Posts Tagged ‘cake’

Photos by Susie Nelson

Photos by Susie Nelson

Even if the 49er’s will not be represented in the lineup, I’m ready for the Super Bowl. My summer sausage molded in the shape of a football is in the deli drawer waiting for cheese and crackers to accompany it to the table and my 7 layer dip recipe is dusted off and ready to go. Life is good. I am here to tell you I never thought hear myself saying these words, but of late I look forward to watching the teams perform each week.  Who knew?  Maybe it’s the body molding uniforms, or testosterone fueled grunting going on before hiking the ball, but when game time rolls around I’m in my seat and remain there until the last play goes down. Up until recently, half time, stats and bowl games I left to die-hard sports enthusiasts. Game days used to be good days to catch up on my reading, finish the laundry or do a little shopping. Seeing myself in the role of one of those dedicated fans with blue and green painted faces sitting undaunted in the rain or freezing snow in the stands, guzzling beer, and waving big foam hands with pointy fingers was never in the master plan for me. Up until now, that is. Perhaps it’s a virus? Maybe I’ve suffered a yet undiagnosed brain anomaly or all those times my grandmother thwacked me on the head with her wooden spoon for misbehaving finally caught up with me? Whatever the reason, I am hooked on football. I was seriously looking forward to the 49er’s soundly laying those loud Seattle fans and their annoying twelfth man to rest. They did not. Insert boo-boo lip here. They did muzzle them nicely for the first half of the game, which was the best part for me.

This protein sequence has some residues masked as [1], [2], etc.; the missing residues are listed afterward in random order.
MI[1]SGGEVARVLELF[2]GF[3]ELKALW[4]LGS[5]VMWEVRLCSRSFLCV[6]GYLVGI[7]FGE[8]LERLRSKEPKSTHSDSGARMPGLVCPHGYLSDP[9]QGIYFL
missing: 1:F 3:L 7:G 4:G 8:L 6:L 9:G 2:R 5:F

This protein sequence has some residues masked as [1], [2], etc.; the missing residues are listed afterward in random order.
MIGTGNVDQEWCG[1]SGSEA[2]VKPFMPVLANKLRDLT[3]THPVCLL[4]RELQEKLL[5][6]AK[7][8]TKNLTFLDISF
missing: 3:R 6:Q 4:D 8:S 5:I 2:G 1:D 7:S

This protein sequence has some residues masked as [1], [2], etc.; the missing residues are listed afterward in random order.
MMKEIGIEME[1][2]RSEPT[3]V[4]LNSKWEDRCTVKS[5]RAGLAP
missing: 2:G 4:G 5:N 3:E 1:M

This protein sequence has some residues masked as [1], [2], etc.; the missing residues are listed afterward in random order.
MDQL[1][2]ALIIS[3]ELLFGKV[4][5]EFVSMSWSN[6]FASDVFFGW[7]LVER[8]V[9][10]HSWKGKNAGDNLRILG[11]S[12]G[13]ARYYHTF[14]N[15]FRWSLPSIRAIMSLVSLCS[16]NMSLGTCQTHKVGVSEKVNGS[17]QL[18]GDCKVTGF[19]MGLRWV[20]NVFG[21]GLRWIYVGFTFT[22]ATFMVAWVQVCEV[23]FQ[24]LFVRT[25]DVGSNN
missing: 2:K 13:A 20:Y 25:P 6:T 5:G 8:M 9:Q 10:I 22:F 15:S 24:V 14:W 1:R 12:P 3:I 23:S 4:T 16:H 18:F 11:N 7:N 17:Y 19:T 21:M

Fascinating the emotions elicited by football. Fights break out among players and players, players and coaches, coaches and coaches, coaches and officials, officials and officials, and fans and fans. Observers all over the country don their team’s colors and when provoked are ready to put up their fists and defend their teams honor. The originators should have saved some letters and simply called it war. It is soooo easy to sit in a recliner remote in one hand, bag of fiery Cheeto’s in the other, switching from one game to the next imparting pearls of wisdom to those actually involved. However, being dressed in uniform down on the field with the noise, pressure to perform, and possibility of injury dominating your thoughts,must put the stress in stressful. Guaranteed if I saw a three hundred pound man snarling insults and running in my direction, I’d hand that ball off to someone else highly paid enough to be willing to carry it. No pain, no gain, has never been my mantra. I simply stop chanting after no pain.